The minister recalled that there was a time when discoms did not have money to change transformers, since tariff was not cost-reflective, partly because of their inefficiency and partly because of politicisation. “What we have set out to do is to depoliticise the system. If a state government wants to give electricity free, but then the subsidy will have to be paid for by the state government. We have said that consumers have rights to 24x7 electricity and that if there is any gratuitous loadshedding, then penalties have to be levied and compensation has to be given.”

‘Those found to be violating Electricity Act will be prosecuted’

The minister asked the states to follow the laws and various rules in order to ensure the viability of the power sector. “Otherwise, you will not get any power from the Centre, you will not get any loan from PFC or REC. If there is any instance of tariff not being up-to-date, tariff not being cost-reflective, or subsidy not being paid, requisite action under the law will be taken. And because we have laid down all these provisions in the law, the concerned people will be prosecuted. We are not going to stop till we make this system viable, till we make India a developed country,” said the minister.

Power Secretary says discoms have not made much progress in loss reduction

Addressing the meeting, Union Power Secretary Pankaj Agarwal emphasised that some DISCOMs have not made much progress in taking up Loss Reduction works as well as Smart Metering works under Revamped Distribution Sector Scheme (RDSS). He said that in case of inability on the part of any DISCOM to fully utilise the gross budgetary support released to it, the same may be informed to the ministry well in advance, for allocating the unutilised funds to some other progressive DISCOMs.

Agarwal informed that under Pradhan Mantri Janjati Adivasi Nyaya-Maha Abhiyan (PM-JANMAN), Ministry of Power, has sanctioned electrification of 87,457 Particularly Vulnerable Tribal Groups households in 7,090 habitations; as on date, electrification of 10,013 PVTG households has been achieved. The Secretary advised states/UTs to make best efforts to supply 24x7 hours of supply to both urban and rural areas without any discrimination.

New & Renewable Energy Secretary Bhupinder Singh Bhalla said that the government has set ambitious goals of installing 500 GW non-fossil electricity capacity by 2030 and that we have already undertaken significant strides in this direction. “As of December 31, 2023, we have installed an impressive 187.5 GW capacity from non-fossil fuel sources. This accounts for a significant 44 percent of our total installed generation capacity. Measures like the competitive bidding framework, the concessions on transmission charges, demand creation measures and various incentive programmes have attracted private investments and enabled capacity addition.”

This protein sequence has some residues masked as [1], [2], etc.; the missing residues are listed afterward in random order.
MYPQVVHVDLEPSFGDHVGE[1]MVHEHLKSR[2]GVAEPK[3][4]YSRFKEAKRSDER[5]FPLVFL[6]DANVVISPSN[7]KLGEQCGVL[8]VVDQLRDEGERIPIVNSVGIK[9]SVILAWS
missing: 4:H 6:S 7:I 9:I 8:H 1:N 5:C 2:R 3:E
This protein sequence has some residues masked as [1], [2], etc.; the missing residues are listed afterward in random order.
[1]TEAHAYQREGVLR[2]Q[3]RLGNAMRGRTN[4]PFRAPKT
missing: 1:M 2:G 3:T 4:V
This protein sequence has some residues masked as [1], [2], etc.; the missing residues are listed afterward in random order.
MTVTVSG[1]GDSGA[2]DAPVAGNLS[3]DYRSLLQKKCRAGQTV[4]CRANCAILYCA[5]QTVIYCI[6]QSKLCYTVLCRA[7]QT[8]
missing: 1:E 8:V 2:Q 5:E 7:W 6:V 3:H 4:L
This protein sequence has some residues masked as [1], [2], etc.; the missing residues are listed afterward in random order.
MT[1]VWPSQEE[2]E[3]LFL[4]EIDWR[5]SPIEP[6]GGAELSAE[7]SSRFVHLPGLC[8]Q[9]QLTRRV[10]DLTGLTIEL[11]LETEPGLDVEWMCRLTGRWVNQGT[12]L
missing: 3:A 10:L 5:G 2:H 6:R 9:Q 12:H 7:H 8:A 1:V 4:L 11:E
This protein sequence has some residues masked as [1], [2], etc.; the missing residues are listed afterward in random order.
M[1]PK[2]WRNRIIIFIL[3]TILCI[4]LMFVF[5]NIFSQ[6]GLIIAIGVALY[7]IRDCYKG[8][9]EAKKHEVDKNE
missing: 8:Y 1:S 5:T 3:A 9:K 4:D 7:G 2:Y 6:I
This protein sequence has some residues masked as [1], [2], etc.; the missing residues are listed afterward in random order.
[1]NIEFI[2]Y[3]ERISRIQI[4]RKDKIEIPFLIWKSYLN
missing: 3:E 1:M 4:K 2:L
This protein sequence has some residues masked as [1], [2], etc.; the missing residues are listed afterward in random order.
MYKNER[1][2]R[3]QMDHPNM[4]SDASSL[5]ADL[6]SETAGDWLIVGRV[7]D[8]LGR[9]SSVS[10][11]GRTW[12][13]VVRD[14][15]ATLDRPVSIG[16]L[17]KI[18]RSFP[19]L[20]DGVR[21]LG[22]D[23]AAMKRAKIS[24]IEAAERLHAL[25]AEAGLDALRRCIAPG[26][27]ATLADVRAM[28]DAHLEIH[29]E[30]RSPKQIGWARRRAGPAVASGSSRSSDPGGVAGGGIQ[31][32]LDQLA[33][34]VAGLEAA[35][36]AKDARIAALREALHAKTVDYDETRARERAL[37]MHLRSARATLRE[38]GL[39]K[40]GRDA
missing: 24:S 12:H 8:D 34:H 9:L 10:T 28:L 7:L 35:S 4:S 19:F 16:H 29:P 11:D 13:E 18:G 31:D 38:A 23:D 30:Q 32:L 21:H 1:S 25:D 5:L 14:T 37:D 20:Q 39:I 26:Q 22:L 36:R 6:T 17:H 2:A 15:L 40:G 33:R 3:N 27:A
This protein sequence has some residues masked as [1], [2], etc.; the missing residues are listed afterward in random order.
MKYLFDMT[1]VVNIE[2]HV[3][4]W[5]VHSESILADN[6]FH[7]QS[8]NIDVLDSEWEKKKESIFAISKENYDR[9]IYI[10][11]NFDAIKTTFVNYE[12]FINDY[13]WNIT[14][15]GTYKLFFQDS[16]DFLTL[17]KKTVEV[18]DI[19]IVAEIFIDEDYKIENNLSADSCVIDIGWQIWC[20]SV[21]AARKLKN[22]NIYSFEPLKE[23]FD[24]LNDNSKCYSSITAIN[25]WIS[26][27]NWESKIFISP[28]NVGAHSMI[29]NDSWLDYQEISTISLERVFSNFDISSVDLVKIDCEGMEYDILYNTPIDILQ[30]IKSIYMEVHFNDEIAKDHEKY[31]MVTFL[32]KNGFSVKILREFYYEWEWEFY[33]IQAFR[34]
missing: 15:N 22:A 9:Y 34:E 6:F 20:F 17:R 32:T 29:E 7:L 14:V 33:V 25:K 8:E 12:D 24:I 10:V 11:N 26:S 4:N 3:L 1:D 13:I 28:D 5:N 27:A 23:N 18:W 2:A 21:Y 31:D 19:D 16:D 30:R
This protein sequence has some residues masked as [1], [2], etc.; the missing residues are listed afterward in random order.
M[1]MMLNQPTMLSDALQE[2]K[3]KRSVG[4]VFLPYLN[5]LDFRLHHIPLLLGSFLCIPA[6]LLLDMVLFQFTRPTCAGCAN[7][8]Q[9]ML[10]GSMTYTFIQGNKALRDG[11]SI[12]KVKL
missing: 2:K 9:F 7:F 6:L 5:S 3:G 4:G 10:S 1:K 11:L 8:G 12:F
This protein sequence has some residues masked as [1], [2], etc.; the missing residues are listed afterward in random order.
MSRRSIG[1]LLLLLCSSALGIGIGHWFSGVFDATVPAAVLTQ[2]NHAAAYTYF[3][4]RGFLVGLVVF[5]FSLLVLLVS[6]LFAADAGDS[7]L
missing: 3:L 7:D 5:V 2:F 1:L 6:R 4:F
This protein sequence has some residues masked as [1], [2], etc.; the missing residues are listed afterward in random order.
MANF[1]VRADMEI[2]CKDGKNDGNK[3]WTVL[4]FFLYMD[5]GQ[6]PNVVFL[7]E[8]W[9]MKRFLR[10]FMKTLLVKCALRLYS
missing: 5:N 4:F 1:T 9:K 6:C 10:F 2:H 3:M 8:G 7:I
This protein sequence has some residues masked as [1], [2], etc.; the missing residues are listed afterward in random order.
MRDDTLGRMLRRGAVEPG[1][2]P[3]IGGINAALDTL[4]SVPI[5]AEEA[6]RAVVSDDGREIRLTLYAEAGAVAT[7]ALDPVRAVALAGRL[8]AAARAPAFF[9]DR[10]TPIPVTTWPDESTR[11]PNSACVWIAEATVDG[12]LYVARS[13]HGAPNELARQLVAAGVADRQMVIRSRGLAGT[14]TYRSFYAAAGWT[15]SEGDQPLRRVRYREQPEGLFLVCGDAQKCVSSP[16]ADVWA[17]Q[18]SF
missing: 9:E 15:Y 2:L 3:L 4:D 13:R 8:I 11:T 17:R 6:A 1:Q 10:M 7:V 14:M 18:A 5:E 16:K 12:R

I do not accept a future where Indians face loadshedding: RK Singh to discoms
Awarding of smart meters by discoms to rise in near-to-medium term: ICRA

The Secretary said that the National Green Hydrogen Mission is set to play a transformative role, and states are encouraged to undertake facilitative actions to complement the Mission activities. “The development of dedicated green hydrogen policies by various states is a promising step towards building a robust ecosystem. Recent tenders for incentives for Green Hydrogen production and electrolyser manufacturing have yielded a very positive response from the industry. We request states to facilitate these projects,” he said.

The two-day RPM meeting will discuss matters pertaining to distribution, R&R, rooftop solar, green hydrogen, green appliances, PM KUSUM, Rights of Consumer Rules, Stage-wise review for Projects planned for up to 2029-30, Viability of DISCOMs, state-wise review of Progress under RDSS, state-wise stability of power supply and state-wise detail of steps taken to meet the Demand and Resource adequacy, among others.

Energy Watch